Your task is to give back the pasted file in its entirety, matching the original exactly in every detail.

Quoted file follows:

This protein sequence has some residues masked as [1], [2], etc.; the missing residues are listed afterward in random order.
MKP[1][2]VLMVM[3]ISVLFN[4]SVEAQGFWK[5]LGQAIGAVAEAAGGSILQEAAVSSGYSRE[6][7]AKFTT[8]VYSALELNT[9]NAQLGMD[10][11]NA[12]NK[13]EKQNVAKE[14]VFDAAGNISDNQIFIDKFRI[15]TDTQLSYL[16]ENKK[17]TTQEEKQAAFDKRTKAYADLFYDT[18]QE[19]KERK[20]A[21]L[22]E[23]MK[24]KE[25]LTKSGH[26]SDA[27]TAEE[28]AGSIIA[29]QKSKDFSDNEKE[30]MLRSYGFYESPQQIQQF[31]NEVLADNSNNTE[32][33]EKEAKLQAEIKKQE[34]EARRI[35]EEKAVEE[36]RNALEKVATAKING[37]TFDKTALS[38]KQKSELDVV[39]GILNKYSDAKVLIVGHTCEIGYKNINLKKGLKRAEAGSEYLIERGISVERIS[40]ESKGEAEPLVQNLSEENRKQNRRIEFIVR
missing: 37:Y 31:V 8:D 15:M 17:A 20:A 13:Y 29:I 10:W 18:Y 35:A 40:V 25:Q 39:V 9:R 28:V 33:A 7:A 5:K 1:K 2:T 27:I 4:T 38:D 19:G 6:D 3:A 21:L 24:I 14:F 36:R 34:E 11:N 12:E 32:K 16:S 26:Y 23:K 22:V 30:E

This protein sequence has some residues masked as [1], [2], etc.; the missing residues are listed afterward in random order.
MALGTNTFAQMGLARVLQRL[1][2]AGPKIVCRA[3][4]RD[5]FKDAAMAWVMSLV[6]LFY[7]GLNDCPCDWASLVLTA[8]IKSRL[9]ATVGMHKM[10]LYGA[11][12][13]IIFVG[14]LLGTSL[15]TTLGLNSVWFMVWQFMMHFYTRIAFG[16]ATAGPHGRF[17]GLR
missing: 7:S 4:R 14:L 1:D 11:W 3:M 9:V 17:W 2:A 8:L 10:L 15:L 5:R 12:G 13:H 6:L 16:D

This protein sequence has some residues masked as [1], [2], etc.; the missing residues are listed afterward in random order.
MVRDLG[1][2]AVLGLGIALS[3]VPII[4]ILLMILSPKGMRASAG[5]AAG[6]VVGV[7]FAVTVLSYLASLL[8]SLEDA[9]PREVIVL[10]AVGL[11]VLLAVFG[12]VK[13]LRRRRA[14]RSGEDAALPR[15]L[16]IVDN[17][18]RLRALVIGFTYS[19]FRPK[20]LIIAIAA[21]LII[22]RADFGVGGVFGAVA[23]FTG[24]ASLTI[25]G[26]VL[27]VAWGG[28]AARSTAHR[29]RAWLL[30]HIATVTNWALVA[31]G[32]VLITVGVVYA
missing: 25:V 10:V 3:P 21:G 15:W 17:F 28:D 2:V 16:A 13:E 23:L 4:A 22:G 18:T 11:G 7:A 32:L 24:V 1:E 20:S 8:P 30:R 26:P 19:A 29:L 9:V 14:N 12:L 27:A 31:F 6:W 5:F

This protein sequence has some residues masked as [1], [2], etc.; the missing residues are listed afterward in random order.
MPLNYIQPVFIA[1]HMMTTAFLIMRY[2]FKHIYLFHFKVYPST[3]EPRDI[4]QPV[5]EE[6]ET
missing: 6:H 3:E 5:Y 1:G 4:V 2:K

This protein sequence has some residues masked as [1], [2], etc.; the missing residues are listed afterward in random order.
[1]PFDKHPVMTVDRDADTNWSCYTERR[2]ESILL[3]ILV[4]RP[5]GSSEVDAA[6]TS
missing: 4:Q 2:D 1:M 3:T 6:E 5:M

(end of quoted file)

This protein sequence has some residues masked as [1], [2], etc.; the missing residues are listed afterward in random order.
MKP[1][2]VLMVM[3]ISVLFN[4]SVEAQGFWK[5]LGQAIGAVAEAAGGSILQEAAVSSGYSRE[6][7]AKFTT[8]VYSALELNT[9]NAQLGMD[10][11]NA[12]NK[13]EKQNVAKE[14]VFDAAGNISDNQIFIDKFRI[15]TDTQLSYL[16]ENKK[17]TTQEEKQAAFDKRTKAYADLFYDT[18]QE[19]KERK[20]A[21]L[22]E[23]MK[24]KE[25]LTKSGH[26]SDA[27]TAEE[28]AGSIIA[29]QKSKDFSDNEKE[30]MLRSYGFYESPQQIQQF[31]NEVLADNSNNTE[32][33]EKEAKLQAEIKKQE[34]EARRI[35]EEKAVEE[36]RNALEKVATAKING[37]TFDKTALS[38]KQKSELDVV[39]GILNKYSDAKVLIVGHTCEIGYKNINLKKGLKRAEAGSEYLIERGISVERIS[40]ESKGEAEPLVQNLSEENRKQNRRIEFIVR
missing: 37:Y 31:V 8:D 15:M 17:A 20:A 13:Y 29:I 10:W 18:Y 35:A 40:V 25:Q 39:V 9:R 28:V 33:A 7:A 5:K 1:K 2:T 27:I 4:T 38:D 19:G 6:D 3:A 21:L 24:I 14:F 36:R 34:E 11:N 12:E 32:K 16:S 26:Y 23:K 22:V 30:E

This protein sequence has some residues masked as [1], [2], etc.; the missing residues are listed afterward in random order.
MALGTNTFAQMGLARVLQRL[1][2]AGPKIVCRA[3][4]RD[5]FKDAAMAWVMSLV[6]LFY[7]GLNDCPCDWASLVLTA[8]IKSRL[9]ATVGMHKM[10]LYGA[11][12][13]IIFVG[14]LLGTSL[15]TTLGLNSVWFMVWQFMMHFYTRIAFG[16]ATAGPHGRF[17]GLR
missing: 7:S 4:R 14:L 1:D 11:W 3:M 9:V 17:W 2:A 8:L 10:L 15:L 5:R 12:G 13:H 6:L 16:D

This protein sequence has some residues masked as [1], [2], etc.; the missing residues are listed afterward in random order.
MVRDLG[1][2]AVLGLGIALS[3]VPII[4]ILLMILSPKGMRASAG[5]AAG[6]VVGV[7]FAVTVLSYLASLL[8]SLEDA[9]PREVIVL[10]AVGL[11]VLLAVFG[12]VK[13]LRRRRA[14]RSGEDAALPR[15]L[16]IVDN[17][18]RLRALVIGFTYS[19]FRPK[20]LIIAIAA[21]LII[22]RADFGVGGVFGAVA[23]FTG[24]ASLTI[25]G[26]VL[27]VAWGG[28]AARSTAHR[29]RAWLL[30]HIATVTNWALVA[31]G[32]VLITVGVVYA
missing: 25:V 10:V 3:P 21:G 15:W 17:F 28:D 2:V 16:A 13:E 23:L 4:A 22:G 18:T 11:G 7:A 32:L 24:V 1:E 20:S 8:P 30:R 26:P 19:A 29:L 9:V 14:N 12:L 27:A 31:F 6:W 5:F

This protein sequence has some residues masked as [1], [2], etc.; the missing residues are listed afterward in random order.
MPLNYIQPVFIA[1]HMMTTAFLIMRY[2]FKHIYLFHFKVYPST[3]EPRDI[4]QPV[5]EE[6]ET
missing: 6:H 3:E 5:Y 1:G 4:V 2:K

This protein sequence has some residues masked as [1], [2], etc.; the missing residues are listed afterward in random order.
[1]PFDKHPVMTVDRDADTNWSCYTERR[2]ESILL[3]ILV[4]RP[5]GSSEVDAA[6]TS
missing: 4:Q 2:D 1:M 3:T 6:E 5:M